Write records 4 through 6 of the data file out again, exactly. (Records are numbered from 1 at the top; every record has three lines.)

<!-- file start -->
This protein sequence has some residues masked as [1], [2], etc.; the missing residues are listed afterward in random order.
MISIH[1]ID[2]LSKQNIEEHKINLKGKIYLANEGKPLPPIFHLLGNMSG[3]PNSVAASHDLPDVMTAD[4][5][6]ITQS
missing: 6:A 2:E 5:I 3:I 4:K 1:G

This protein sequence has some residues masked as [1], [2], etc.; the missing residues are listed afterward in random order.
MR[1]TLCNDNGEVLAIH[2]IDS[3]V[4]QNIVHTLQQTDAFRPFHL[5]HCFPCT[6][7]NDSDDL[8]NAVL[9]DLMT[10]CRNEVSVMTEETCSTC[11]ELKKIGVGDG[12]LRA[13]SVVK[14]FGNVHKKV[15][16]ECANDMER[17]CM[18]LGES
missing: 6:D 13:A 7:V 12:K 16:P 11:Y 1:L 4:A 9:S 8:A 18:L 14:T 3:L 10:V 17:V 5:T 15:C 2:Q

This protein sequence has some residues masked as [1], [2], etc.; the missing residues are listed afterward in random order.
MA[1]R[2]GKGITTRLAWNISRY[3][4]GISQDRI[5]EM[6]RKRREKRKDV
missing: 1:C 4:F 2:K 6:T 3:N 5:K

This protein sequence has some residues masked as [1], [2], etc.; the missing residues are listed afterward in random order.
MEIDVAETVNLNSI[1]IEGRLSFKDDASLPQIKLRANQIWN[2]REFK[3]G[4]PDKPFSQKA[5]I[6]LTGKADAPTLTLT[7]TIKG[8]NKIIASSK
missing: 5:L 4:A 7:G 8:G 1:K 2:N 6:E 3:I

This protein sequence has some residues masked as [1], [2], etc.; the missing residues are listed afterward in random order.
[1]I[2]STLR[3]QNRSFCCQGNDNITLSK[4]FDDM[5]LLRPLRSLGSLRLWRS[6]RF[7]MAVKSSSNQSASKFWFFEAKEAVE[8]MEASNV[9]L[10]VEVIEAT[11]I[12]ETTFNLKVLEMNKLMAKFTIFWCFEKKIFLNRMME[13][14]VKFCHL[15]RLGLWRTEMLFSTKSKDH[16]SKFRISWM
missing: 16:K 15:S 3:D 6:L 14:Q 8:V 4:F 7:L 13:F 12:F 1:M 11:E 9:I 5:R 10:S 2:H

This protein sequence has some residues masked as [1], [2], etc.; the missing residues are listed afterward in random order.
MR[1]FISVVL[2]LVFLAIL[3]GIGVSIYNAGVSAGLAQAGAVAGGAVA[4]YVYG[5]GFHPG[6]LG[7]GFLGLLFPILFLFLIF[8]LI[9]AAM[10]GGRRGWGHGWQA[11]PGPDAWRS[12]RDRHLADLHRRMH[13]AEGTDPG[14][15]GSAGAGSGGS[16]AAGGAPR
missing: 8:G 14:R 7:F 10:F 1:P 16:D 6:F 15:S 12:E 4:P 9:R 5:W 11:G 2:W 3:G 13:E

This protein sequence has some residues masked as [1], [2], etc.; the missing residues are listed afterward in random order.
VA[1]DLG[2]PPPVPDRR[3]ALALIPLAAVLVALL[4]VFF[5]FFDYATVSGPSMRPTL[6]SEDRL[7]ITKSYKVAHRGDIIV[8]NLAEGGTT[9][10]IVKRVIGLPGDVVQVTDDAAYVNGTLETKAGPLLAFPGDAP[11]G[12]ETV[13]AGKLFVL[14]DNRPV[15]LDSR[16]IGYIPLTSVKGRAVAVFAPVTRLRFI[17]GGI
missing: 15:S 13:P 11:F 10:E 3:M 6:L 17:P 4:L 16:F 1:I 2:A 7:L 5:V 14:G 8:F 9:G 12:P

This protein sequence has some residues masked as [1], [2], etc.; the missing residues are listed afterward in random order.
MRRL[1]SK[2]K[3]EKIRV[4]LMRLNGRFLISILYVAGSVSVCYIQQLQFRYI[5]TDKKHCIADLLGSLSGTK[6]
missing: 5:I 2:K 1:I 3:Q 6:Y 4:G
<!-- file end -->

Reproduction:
This protein sequence has some residues masked as [1], [2], etc.; the missing residues are listed afterward in random order.
MEIDVAETVNLNSI[1]IEGRLSFKDDASLPQIKLRANQIWN[2]REFK[3]G[4]PDKPFSQKA[5]I[6]LTGKADAPTLTLT[7]TIKG[8]NKIIASSK
missing: 5:L 4:A 7:G 8:G 1:K 2:N 6:E 3:I

This protein sequence has some residues masked as [1], [2], etc.; the missing residues are listed afterward in random order.
[1]I[2]STLR[3]QNRSFCCQGNDNITLSK[4]FDDM[5]LLRPLRSLGSLRLWRS[6]RF[7]MAVKSSSNQSASKFWFFEAKEAVE[8]MEASNV[9]L[10]VEVIEAT[11]I[12]ETTFNLKVLEMNKLMAKFTIFWCFEKKIFLNRMME[13][14]VKFCHL[15]RLGLWRTEMLFSTKSKDH[16]SKFRISWM
missing: 16:K 15:S 3:D 6:L 14:Q 8:V 4:F 7:L 13:F 12:F 1:M 11:E 9:I 5:R 10:S 2:H

This protein sequence has some residues masked as [1], [2], etc.; the missing residues are listed afterward in random order.
MR[1]FISVVL[2]LVFLAIL[3]GIGVSIYNAGVSAGLAQAGAVAGGAVA[4]YVYG[5]GFHPG[6]LG[7]GFLGLLFPILFLFLIF[8]LI[9]AAM[10]GGRRGWGHGWQA[11]PGPDAWRS[12]RDRHLADLHRRMH[13]AEGTDPG[14][15]GSAGAGSGGS[16]AAGGAPR
missing: 8:G 14:R 7:F 10:F 1:P 16:D 6:F 15:S 12:E 4:P 9:R 5:W 11:G 2:W 3:G 13:E